Aspects that brought this up
Is there only one way to think about the future? The one with more technology, more devices connected together generating huge amounts of data? Or could we think is the other way round: which is the minimal amount of technology and information that helps me to solve the problem I think about?
I tend to think in the later way quite often.
So the main idea is: What is the bare minimum I want from a smart wrist watch? To me it's -besides the obvious time/date- to remind me of appointments/things not to forget. Most of the time the reminder itself is enough, say if the watch vibrates/beebs, I instantly know what it was about without looking what the subject actually is.
I can still remember the fascination I experienced as a boy when I first looked on the LED display of the first pocket calculators (hp and alike). So I wanted to biuld a wrist watch with that display for quite a while.
So as style will be one of those "driver watches", where you can see the Display without take the hand from the steering wheel or in my case from handlebar of my recumbent.
But not only the hardware design should be retro, by using a LED bubble Display, but also by using a data transmission, which allready exists for decades, the DCF77 signal.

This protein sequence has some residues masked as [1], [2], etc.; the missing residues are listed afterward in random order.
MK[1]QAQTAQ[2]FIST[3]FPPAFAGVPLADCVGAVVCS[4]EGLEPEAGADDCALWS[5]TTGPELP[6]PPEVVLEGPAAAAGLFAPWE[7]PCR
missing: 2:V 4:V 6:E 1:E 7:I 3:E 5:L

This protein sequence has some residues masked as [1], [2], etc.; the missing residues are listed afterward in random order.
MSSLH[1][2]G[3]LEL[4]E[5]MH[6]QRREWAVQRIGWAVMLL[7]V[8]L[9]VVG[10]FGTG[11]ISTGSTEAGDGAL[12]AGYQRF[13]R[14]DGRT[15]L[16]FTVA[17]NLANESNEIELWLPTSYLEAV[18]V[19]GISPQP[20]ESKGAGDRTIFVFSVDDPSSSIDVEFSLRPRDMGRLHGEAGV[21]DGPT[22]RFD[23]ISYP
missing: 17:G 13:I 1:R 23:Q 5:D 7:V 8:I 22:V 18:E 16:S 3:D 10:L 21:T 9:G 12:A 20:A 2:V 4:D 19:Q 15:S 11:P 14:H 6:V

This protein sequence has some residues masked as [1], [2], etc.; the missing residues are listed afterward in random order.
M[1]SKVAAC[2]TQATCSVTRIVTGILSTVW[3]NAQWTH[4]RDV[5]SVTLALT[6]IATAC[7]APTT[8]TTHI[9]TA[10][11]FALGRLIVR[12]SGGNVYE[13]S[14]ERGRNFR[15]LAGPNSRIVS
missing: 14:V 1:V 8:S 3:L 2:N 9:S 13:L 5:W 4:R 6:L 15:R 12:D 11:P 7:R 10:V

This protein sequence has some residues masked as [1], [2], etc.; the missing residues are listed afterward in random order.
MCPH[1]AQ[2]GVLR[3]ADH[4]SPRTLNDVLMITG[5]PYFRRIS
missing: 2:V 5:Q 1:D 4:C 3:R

And remember this is the technology which was used, when mankind started space travelling!
The DCF77 signal is ment to submit the actual -atomic correct- time once every minute, by sending 0 ans 1 bits, which are represented by manupulating the waveform with Amplitude-shift_keying (for details see DCF77 link above)
But it does it with a)some redundancy, b)some unused bits and c) some bits that never change. By using these unused information, it should be possible to send information, which could be decoded by the watch as other/additional information, e.g. an appointment with a alarm. By generating "wrong" parity bits on purpose no normal radio clocks would be harmed, even in the most unlikly case one of those will be within range of the sender.
(perhaps it could be also possible to transmit this information at higher speed)
As the sending device two ways are to be proved:
1) a monitor! Allmost any monitor is able to send the DCF77 signal by generating b/w images n the "right speed".
Monitor as sender
2) building a sender from scratch (e.g.: DCF77-send-atiny85
(sorry for the german links, found no others)
Option 1) is to be prefered, since ylmost any device with a display could be used as a "sender"
My "non studio-quality" concept video:
System Design Diagramm
The design is really simple:
Just an arduino connected to: a DCF77 receiver, the bubble Display, a lipoly Battery, some buttons (for triggering the display, init receiving etc.), virbra motor and/or piezo speaker for feetback.
The official DCF signal triggers the correc time (perhaps a RTC is needed as backup) and a modified signal is used to put extra information into the watch, like alarms appointments or whatever is transmitted.
The modified signal can be send from a Monitor, by genarating b/w images in the rigt "speed" to make it send a 77,5kHz em-wave, like mentioned above in the Hacking section.
Or if that won't work a own short range sender is to be build.
This is, of cozrse the test setup. The goal is a custom arduino board with most of the components "on board"